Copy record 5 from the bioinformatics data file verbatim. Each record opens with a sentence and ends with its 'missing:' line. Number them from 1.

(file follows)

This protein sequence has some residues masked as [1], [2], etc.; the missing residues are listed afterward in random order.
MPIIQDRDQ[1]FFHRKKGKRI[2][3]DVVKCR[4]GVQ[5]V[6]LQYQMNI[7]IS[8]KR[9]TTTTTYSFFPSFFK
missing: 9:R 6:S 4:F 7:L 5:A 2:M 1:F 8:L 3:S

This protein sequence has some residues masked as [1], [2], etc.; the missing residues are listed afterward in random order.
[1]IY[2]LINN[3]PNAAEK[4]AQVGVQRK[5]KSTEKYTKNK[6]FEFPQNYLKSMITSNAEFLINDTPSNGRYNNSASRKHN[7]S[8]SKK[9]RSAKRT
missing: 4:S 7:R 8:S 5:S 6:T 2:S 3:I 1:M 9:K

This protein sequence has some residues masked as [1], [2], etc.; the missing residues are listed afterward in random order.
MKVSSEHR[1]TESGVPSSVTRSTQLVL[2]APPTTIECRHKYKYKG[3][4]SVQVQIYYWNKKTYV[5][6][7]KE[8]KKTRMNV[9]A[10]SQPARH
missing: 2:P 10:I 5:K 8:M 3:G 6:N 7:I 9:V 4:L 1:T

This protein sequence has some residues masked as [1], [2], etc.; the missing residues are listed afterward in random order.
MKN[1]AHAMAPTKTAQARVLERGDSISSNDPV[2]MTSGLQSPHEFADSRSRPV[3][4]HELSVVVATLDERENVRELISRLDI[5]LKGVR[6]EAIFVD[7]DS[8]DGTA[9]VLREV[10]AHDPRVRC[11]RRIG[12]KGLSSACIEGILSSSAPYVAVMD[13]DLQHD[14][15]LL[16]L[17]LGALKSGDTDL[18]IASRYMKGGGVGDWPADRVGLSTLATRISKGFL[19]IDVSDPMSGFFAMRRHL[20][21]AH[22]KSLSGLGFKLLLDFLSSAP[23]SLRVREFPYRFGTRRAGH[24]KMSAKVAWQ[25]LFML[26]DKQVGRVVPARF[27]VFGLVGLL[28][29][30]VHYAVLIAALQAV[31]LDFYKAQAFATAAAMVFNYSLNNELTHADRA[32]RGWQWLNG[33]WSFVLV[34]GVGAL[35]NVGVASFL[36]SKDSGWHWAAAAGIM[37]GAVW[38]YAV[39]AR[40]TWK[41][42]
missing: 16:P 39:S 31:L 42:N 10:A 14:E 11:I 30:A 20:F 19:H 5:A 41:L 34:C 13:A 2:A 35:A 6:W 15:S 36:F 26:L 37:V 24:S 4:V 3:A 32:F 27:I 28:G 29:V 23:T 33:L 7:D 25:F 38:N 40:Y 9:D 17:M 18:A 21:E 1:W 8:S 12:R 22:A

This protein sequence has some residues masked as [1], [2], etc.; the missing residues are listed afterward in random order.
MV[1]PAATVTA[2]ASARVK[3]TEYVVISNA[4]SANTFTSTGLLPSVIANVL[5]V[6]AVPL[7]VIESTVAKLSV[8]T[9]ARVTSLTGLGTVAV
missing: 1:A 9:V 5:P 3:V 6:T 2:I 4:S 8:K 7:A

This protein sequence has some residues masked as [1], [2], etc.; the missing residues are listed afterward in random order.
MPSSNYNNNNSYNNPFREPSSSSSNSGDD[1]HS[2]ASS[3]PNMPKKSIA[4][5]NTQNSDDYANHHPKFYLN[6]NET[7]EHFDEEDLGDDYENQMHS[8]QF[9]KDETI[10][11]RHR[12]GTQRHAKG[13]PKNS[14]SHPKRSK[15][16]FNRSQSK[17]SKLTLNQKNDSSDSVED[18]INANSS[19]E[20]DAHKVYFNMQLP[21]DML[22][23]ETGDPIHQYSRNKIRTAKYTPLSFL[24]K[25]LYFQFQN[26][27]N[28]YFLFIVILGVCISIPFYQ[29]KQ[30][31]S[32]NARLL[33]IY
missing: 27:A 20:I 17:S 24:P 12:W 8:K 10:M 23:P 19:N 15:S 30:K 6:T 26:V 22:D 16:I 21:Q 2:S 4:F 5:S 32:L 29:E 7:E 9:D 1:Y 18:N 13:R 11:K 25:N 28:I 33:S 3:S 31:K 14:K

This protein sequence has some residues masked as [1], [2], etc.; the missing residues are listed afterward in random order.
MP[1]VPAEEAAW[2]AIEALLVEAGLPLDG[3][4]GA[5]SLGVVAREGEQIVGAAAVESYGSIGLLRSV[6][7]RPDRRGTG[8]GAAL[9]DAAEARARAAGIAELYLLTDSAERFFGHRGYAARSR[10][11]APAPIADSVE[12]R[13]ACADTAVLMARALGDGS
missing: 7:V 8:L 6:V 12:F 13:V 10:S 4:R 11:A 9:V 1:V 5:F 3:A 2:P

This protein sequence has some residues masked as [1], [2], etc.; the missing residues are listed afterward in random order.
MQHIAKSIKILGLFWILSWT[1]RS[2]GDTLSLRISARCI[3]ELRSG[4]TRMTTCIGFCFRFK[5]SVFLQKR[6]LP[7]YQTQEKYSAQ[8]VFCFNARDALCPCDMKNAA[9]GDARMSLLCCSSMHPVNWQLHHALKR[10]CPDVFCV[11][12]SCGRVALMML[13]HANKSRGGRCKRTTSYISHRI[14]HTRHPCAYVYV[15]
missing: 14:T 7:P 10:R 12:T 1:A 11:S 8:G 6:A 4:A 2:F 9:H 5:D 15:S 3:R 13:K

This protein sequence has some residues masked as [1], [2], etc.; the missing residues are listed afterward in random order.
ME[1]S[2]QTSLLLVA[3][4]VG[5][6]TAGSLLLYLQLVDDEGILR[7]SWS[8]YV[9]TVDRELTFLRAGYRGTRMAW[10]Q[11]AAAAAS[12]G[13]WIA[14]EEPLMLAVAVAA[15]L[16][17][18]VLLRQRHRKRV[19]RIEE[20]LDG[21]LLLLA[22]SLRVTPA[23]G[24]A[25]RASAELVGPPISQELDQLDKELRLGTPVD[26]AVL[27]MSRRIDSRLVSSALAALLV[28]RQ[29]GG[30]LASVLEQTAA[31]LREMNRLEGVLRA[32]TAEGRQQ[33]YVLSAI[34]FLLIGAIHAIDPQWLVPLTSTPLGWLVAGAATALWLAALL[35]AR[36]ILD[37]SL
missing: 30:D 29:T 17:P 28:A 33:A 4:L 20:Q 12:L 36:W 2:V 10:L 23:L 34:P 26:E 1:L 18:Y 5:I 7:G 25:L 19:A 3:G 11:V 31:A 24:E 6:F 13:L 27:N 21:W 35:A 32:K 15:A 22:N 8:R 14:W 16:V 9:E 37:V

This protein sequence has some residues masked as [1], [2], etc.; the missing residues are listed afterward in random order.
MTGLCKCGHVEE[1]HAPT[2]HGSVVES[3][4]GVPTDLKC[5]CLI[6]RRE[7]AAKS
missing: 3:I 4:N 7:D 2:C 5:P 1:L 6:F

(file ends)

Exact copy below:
This protein sequence has some residues masked as [1], [2], etc.; the missing residues are listed afterward in random order.
MV[1]PAATVTA[2]ASARVK[3]TEYVVISNA[4]SANTFTSTGLLPSVIANVL[5]V[6]AVPL[7]VIESTVAKLSV[8]T[9]ARVTSLTGLGTVAV
missing: 1:A 9:V 5:P 3:V 6:T 2:I 4:S 8:K 7:A